LRB Cover
Volume 38 Number 18
22 September 2016

LRB blog 23 September 2016

Aaron Bastani
Money for nothing?

22 September 2016

Deborah Friedell
Missionaries in a Lift

22 September 2016

Yiannis Baboulias
Lesvos Burning

MOST READ

11 August 2016

Tom Crewe
In the Corbyn Camp

21 January 1982

F.R. Leavis
‘Gwendolen Harleth’

7 April 1994

Edward Luttwak
Why Fascism is the Wave of the Future

In the next issue, which will be dated 6 October, Adam Mars-Jones on Ian McEwan’s Nutshell, Andrew O’Hagan on Hollywood, Marina Warner on brogues.

follow the London Review of Books on Twitter
Follow us on Twitter

David Bromwich

What are we allowed to say?

Two contradictory thoughts now dominate the Anglo-American approach to feelings in the context of public debate. For the speaker, feelings must be restrained – a neutral style of rational euphemism is recommended. On the other hand, the emotion felt by the listener in response to a speech must be treated as authoritative, unarguable, closed to correction or modification by other witnesses. More


Jacqueline Rose

Eimear McBride

The Lesser Bohemians, McBride’s second novel, sets itself a challenge: how on earth does anyone ever manage to talk to somebody else? How close in language can, or should, you try to get? The issues of sexual, and of linguistic, proximity turn out to be one and the same thing. McBride has said that in writing and rewriting the novel, she was most worried about the representation of sex: ‘Actually,’ she then qualifies, ‘it was really about trying to maintain the connection between the inner life and the physical life.’ What makes this novel so powerful is the way she jams the bodies into the speech. More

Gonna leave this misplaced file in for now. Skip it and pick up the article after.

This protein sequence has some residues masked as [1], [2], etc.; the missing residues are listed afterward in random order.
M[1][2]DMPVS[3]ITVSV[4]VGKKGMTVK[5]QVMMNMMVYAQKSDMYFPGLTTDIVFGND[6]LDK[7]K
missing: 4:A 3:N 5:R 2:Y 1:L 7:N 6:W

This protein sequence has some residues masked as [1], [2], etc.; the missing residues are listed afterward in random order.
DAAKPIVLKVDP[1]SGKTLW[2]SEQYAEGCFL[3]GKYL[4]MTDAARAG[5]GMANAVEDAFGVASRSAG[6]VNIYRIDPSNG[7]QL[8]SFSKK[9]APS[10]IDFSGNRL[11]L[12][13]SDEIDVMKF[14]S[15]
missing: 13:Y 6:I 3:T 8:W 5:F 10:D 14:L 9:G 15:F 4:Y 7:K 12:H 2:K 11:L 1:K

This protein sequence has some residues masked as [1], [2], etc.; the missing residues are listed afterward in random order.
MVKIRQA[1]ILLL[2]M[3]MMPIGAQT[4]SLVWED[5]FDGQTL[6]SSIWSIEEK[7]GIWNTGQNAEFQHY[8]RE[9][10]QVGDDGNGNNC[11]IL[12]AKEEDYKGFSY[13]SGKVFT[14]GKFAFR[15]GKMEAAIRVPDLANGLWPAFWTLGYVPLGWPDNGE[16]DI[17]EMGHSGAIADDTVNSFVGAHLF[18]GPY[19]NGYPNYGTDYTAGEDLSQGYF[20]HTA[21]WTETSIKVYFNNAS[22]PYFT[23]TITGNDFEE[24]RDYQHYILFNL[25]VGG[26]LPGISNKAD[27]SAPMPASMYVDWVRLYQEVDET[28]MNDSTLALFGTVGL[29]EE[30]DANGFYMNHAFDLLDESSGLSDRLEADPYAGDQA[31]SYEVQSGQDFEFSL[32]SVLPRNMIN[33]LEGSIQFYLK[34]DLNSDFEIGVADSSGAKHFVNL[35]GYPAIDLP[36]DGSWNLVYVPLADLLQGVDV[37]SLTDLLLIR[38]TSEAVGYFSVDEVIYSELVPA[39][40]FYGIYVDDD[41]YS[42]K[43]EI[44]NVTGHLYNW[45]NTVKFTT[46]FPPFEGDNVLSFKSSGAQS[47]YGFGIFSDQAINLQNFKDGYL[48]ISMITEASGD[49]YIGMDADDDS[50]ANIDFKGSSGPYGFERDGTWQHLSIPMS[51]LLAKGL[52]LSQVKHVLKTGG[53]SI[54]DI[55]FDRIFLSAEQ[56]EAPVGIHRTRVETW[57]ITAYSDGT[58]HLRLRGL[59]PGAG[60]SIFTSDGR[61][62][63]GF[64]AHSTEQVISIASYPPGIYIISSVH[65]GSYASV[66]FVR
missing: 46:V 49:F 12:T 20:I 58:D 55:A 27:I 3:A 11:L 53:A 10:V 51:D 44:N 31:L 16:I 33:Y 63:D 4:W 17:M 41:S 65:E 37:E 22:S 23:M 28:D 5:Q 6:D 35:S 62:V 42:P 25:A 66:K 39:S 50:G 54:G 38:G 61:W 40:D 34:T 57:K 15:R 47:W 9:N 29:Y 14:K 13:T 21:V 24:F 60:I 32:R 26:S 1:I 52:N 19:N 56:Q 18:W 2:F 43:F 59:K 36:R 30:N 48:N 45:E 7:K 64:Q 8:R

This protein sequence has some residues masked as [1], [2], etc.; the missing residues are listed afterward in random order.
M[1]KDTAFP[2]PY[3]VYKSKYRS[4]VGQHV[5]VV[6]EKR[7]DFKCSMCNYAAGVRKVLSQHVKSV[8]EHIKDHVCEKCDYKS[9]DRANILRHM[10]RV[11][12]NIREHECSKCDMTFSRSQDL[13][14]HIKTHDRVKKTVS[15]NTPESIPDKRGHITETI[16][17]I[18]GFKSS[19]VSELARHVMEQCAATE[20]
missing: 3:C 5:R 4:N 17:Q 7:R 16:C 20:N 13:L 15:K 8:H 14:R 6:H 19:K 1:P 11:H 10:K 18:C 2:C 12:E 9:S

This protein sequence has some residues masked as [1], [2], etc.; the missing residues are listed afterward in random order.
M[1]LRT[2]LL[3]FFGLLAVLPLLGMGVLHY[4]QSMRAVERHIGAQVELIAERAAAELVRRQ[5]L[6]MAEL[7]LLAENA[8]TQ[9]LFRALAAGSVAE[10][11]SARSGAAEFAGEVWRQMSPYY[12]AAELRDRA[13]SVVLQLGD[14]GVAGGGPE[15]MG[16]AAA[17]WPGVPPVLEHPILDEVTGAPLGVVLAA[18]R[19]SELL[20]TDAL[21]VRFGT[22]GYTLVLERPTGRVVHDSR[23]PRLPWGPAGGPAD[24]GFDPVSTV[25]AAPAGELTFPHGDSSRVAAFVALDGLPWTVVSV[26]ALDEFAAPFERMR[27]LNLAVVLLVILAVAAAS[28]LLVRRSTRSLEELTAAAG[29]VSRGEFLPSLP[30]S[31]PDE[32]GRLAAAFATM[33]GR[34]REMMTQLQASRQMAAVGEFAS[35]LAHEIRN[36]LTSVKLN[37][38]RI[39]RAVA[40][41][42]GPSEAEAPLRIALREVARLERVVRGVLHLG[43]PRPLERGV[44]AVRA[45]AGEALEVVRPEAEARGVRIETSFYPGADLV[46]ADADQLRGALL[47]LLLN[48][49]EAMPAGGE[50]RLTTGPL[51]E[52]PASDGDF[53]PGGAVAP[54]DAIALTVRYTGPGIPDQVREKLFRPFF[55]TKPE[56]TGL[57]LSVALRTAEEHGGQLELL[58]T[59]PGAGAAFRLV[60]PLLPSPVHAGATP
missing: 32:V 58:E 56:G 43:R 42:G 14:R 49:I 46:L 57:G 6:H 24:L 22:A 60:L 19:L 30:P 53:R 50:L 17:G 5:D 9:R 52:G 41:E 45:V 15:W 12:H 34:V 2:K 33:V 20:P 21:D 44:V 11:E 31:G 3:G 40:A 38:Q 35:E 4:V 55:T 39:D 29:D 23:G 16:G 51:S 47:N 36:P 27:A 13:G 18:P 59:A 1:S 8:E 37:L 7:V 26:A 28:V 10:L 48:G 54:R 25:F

Michael Hofmann

Wallace Stevens

To think about Stevens’s life, or Stevens from the perspective of his life, is to be told that your bird of paradise, your parrot or your quetzal, is actually a pigeon or a Farmer Matthews turkey. Nothing in writing has the full-on charm of early Stevens, the abundance of colours and scents and sounds, the musical instruments and fruit, and – oh, just the abundance of abundance. He has the nattiest titles, the most full-throated ejaculations (the ‘Pardie!’ and ‘quotha’ and ‘Ti-lill-o’, the ‘Tum-ti-tum,/Ti-tum-tum-tum!’ and the ‘Ohoyaho,/Ohoo’), the wildest cast of characters, the most beguiling locations. More

Short Cuts
Tom Crewe

At the Shops
Alice Spawls

At the Movies
Michael Wood


LATEST AUDIO AND VIDEO

VIDEO Empire and the Middle East

Roger Hardy

Roger Hardy talks to Hazem Kandil, Jonathan Steele and Robin Lustig. Watch »

More video »

VIDEO Fruit flies and juniper berries

Stevie Smith

Steven Rose on the experiments behind epigenetics. Watch »

More video »


FROM THE ARCHIVE